Our word for today is "hangover." It might be more appropriate to write this for New Year's Day, when celebrants have had too much alcohol to drink the night before. Of course, some have hangovers everyday. So today would be just like any other.
Fortunately, it's been a long time since I've suffered a hangover from drinking too much. Yes, with age comes maturity, for some. A favourite expression in the pubs in England on Sunday was "hair o' the dog?" It was a way of starting a conversation, as many nursed a hangover on Sunday, brought on by Saturday night parties.
I'd forgotten the exact meaning of the phrase, but according to wikipedia, it was considered a cure for a bite by a rabid dog. Put a few hairs of the dog on the wound to cure it - drink some booze the next day to fix your hangover. It was a popular remedy from the time of the ancient Greeks, observed in most European countries and by extension a good part of the world.
The word hangover, however, is not just limited to the negative effects of alcohol, it is also used to describe something that is now obsolete. For example:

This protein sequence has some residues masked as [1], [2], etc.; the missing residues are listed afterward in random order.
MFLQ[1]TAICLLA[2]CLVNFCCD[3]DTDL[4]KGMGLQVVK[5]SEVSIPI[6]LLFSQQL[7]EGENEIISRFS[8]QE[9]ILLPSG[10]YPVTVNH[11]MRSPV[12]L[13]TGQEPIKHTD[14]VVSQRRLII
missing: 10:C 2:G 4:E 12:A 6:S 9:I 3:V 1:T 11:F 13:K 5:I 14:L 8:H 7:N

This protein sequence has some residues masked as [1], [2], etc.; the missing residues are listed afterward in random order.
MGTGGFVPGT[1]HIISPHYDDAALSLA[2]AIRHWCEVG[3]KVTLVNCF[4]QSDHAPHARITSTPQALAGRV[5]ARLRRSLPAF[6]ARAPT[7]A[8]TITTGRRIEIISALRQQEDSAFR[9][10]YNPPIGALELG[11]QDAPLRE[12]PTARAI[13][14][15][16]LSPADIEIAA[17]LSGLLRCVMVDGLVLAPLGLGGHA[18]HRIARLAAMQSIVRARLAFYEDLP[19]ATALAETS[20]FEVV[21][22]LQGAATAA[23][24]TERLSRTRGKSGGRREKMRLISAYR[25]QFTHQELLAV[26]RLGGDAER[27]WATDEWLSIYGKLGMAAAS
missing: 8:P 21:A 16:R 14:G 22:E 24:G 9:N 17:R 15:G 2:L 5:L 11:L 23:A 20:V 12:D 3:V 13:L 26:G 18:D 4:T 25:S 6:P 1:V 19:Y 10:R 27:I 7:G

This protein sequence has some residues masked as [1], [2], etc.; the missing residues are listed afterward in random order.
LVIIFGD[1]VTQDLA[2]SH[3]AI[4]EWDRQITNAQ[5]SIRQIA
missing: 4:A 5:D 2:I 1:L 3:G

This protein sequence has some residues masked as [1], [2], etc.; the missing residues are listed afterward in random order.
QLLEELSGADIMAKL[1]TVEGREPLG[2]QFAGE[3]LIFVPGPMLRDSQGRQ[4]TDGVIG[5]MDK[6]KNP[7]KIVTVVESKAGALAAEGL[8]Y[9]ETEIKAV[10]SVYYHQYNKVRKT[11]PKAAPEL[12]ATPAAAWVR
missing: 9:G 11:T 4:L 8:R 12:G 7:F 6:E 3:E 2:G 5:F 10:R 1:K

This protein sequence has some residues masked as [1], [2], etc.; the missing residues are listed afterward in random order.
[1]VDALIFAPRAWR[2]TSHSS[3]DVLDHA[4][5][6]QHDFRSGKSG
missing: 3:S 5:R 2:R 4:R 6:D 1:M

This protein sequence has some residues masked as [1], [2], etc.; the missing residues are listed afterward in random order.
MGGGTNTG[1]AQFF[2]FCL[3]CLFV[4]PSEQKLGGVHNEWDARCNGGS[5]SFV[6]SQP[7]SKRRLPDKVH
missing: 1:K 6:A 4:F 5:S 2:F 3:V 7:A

1. When we first bought our house, we had a clothesline in the back yard - a hangover from when people (women) hung clothing out to dry. Some still do. It saves on energy, well, maybe not human energy. :)
2. Our house still has a milk box - a hangover from when milk was delivered to your door every morning. (We obviously treat milk now, to make it last longer - what's been lost?) Today, we often find, in our milk box, mail from a postman (person) who was too lazy to climb the steps to our front door.
3. It's the rare family, in Toronto anyway, that parks a car in their garage. In fact today many people are converting their garages, especially in laneways into small flats. In fact, we still have some very large homes, in the city, with carriage houses - a hangover from a time before cars, when the wealthy owned carriages and the horses to pull them, as well as, the groomsmen, footmen, drivers etc.
Will cars soon be considered a hangover from an earlier time? What else might disappear? The landline "phone on the wall" is almost obsolete. Maps are passe´, churches are being converted to condos, retail shops to nail salons, and gas stations to restaurants. In fact, the only thing I see that has made a comeback is the bicycle. People ride now in winter, there are more and better bike lanes (we still need more and better bike lanes). There are public bike racks, and areas to rent bikes conveniently around the city.
Can I dream of other activities that I would like to see revived?
The pictures? Hangovers from an earlier time and the penny farthing, from a time when money was worth more. Now there are no pennies and I'm not sure there were ever farthings in Canada.
Have a memorable day.